Looks right over the center on the viz loop, to me.

Link
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610. xcool
Member Since: September 26, 2009 Posts: 2 Comments: 15620
looks like we will have TS danielle at 5PM
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606. IKE
Quoting sporteguy03:


I was going to say if we don't hit the D storm by tomorrow then you could say on August 24th that this season is below average, which now looks less likely.
http://www.nhc.noaa.gov/pastprofile.shtml



It should get upgraded now.

Quoting plywoodstatenative:
Ike, its right around where the Wundermap track says it should be. But as a tropical storm. That white in the center says something is going on right now. Buzzsaw like look, not good this early in the stage.


Danielle within minutes.
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Quoting clwstmchasr:
Will this be enough to bring us Danielle?

Yes..jmo
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Quoting clwstmchasr:
Will this be enough to bring us Danielle?

most likely, and when that convection wraps all the way around the center, what will be intresting is tonight
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Until the fat lady, or mother nature in this sense "sings" I am not going to count out any tracks or anything. If there is one thing I have learned about living in Hurricane Alley or Hurricane Country, thats it.
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Quoting bigwes6844:
does anyone think this storm can hit the NYC area because most of these runs look like it.


Unlikely at this time to me. Lotta troughs coming off the eastern seaboard. Its all about timing.
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Quoting DestinJeff:


YEAH! Only the best sitcom this side of 1990!


I enjoy your humor on this blog Destin Jeff. I am Joe from Port St. Lucie, East Central FL. So what's your take on the first 10 days of September?
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I think the wave the models develope about 3-4 days from now is the current wave behind T.D 6 that's labled PGI34L.
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Quoting CosmicEvents:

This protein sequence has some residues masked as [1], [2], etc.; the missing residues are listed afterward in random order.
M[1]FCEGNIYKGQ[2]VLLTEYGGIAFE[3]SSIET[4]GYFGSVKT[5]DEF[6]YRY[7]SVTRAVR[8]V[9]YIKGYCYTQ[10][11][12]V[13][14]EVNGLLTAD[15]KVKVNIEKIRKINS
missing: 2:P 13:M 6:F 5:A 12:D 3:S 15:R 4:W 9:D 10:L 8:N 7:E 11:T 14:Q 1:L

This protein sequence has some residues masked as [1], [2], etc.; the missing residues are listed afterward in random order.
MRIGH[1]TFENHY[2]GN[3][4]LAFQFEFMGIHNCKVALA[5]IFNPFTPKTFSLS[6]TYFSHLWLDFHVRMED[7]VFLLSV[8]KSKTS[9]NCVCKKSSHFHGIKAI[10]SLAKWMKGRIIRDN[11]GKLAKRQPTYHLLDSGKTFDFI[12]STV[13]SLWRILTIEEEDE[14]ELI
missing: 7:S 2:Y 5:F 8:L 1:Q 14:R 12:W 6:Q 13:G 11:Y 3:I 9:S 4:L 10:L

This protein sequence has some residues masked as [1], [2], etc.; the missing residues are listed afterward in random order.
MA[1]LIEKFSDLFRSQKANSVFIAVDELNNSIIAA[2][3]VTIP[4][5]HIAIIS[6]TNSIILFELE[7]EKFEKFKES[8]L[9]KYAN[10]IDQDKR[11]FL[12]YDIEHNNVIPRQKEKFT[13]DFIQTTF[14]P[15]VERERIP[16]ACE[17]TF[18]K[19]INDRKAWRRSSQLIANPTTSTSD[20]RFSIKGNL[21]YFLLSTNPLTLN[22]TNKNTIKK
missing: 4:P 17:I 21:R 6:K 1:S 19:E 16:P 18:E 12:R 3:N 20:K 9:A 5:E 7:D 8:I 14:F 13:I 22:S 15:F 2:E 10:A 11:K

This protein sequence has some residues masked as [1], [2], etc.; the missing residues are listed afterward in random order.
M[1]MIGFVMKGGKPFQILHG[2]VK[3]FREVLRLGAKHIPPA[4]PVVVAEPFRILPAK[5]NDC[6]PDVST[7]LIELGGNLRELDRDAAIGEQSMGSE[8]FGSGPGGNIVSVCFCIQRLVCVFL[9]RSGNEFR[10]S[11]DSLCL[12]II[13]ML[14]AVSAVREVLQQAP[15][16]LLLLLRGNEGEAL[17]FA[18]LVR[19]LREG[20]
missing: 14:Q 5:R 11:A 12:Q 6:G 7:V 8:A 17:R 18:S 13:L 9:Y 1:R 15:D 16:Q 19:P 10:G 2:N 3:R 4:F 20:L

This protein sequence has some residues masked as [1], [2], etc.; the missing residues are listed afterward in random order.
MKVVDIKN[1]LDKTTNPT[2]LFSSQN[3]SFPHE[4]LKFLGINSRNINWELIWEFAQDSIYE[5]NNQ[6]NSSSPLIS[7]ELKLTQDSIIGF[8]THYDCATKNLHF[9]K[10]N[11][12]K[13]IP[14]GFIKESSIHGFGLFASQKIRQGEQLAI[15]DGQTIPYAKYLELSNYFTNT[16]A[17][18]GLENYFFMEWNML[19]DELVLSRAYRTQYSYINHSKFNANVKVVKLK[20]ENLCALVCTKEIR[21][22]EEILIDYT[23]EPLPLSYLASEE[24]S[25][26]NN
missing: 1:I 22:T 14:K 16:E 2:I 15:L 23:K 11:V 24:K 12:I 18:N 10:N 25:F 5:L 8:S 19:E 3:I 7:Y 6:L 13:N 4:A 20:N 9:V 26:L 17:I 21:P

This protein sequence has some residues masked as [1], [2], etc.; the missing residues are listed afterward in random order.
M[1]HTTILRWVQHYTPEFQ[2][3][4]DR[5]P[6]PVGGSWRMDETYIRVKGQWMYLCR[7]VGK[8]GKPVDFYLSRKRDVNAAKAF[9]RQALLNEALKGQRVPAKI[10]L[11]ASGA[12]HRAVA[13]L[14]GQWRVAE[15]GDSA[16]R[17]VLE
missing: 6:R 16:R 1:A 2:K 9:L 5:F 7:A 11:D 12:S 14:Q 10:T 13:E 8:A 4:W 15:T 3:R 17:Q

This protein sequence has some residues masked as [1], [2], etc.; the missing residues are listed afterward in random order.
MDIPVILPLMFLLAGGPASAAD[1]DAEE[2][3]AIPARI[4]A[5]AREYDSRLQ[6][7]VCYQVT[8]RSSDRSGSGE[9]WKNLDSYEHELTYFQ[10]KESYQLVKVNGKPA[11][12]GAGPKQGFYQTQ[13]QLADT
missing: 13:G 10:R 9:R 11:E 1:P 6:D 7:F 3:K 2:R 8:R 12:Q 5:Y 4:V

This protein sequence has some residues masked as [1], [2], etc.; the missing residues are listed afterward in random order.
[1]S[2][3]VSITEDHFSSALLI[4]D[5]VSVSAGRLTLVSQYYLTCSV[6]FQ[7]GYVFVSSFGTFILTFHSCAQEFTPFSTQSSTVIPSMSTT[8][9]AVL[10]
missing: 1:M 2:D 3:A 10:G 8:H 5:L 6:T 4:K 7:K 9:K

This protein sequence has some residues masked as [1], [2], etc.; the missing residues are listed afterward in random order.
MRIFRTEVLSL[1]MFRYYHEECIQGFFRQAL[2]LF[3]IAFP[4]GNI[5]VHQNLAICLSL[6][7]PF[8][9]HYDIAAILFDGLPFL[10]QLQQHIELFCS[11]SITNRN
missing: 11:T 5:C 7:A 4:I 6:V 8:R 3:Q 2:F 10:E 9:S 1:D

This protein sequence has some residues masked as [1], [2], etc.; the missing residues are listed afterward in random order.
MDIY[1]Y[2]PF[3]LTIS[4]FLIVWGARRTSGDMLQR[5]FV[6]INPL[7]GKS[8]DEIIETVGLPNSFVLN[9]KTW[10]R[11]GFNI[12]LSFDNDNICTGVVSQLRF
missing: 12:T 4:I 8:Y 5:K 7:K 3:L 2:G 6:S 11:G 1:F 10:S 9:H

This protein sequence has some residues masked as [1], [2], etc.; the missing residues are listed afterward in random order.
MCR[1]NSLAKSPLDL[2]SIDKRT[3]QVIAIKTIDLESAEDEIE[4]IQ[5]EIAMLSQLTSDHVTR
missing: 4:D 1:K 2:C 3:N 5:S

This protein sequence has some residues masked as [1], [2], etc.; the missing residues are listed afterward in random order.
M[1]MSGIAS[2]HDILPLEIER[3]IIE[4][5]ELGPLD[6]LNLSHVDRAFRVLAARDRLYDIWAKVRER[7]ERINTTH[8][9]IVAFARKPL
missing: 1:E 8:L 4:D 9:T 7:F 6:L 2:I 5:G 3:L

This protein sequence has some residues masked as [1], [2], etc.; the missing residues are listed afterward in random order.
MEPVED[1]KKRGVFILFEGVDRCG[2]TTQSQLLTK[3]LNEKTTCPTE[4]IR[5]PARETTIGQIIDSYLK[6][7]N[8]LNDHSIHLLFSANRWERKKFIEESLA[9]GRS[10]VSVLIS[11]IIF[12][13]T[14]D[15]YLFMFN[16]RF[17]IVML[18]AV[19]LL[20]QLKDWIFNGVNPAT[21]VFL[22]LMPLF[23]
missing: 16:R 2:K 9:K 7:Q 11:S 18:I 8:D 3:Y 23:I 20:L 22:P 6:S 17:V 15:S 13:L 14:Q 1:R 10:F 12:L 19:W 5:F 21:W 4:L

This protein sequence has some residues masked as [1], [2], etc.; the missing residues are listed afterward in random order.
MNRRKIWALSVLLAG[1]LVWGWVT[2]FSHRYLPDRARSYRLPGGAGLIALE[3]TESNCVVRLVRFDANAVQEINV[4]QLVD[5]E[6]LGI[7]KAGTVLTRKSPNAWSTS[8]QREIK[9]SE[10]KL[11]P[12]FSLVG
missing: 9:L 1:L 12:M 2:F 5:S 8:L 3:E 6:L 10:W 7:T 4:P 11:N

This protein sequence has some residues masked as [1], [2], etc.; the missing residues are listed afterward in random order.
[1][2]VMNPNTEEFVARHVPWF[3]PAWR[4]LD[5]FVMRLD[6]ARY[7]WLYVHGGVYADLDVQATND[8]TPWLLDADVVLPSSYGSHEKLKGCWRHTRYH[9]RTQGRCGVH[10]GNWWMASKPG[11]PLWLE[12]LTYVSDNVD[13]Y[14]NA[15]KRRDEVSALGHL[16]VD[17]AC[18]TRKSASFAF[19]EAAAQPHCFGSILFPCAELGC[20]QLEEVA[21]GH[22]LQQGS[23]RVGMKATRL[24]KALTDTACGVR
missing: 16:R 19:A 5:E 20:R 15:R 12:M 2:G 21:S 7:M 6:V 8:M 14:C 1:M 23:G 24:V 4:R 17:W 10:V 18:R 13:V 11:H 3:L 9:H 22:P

Before we do, I have to say that after the model run yesterday that showed some cyclone hitting the Cape Verde's.......I searched my soul and realized that I am and always will be a Verde-caster.
lol
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does anyone think this storm can hit the NYC area because most of these runs look like it.
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Quoting sporteguy03:
How about this one from 1964

http://en.wikipedia.org/wiki/File:Dora_1964_track.png

If the HWRF verified that track might have to come into play.
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sorry galvestonhurricane I made you want to cry but TD6 is moving west from 13.2N 34.6W-13.2N 35.3W
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Quoting Seflhurricane:
can we all stop with the stupid casting crap
Before we do, I have to say that after the model run yesterday that showed some cyclone hitting the Cape Verde's.......I searched my soul and realized that I am and always will be a Verde-caster.
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Quoting CosmicEvents:
With tropical weather it's never a good idea to automatically assume something. In this science, there is no such thing as 100% certainty. There may be a handful who blather about a 100% hit, or a 100% fish...but 99%+ of us know it's best to watch. I just don't believe in wasting too much time dealing with models 384 hours out. Just look at today. 5 hours ago the NHC(and most models) said not much change for 12-24 hours. 5 hours later we see the convection exploding over the COC.

I totally agree with the 384 hours comment. On the other hand, the convection is still west of the center and the center itself is not under the convection. At least, that's what the satellite pic centered on the storm on WeatherUnderground shows. Zoom in and the center of the pic is almost all black (no convection) and a bright blob in the northwest corner.
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Jeff co-founded the Weather Underground in 1995 while working on his Ph.D. He flew with the NOAA Hurricane Hunters from 1986-1990.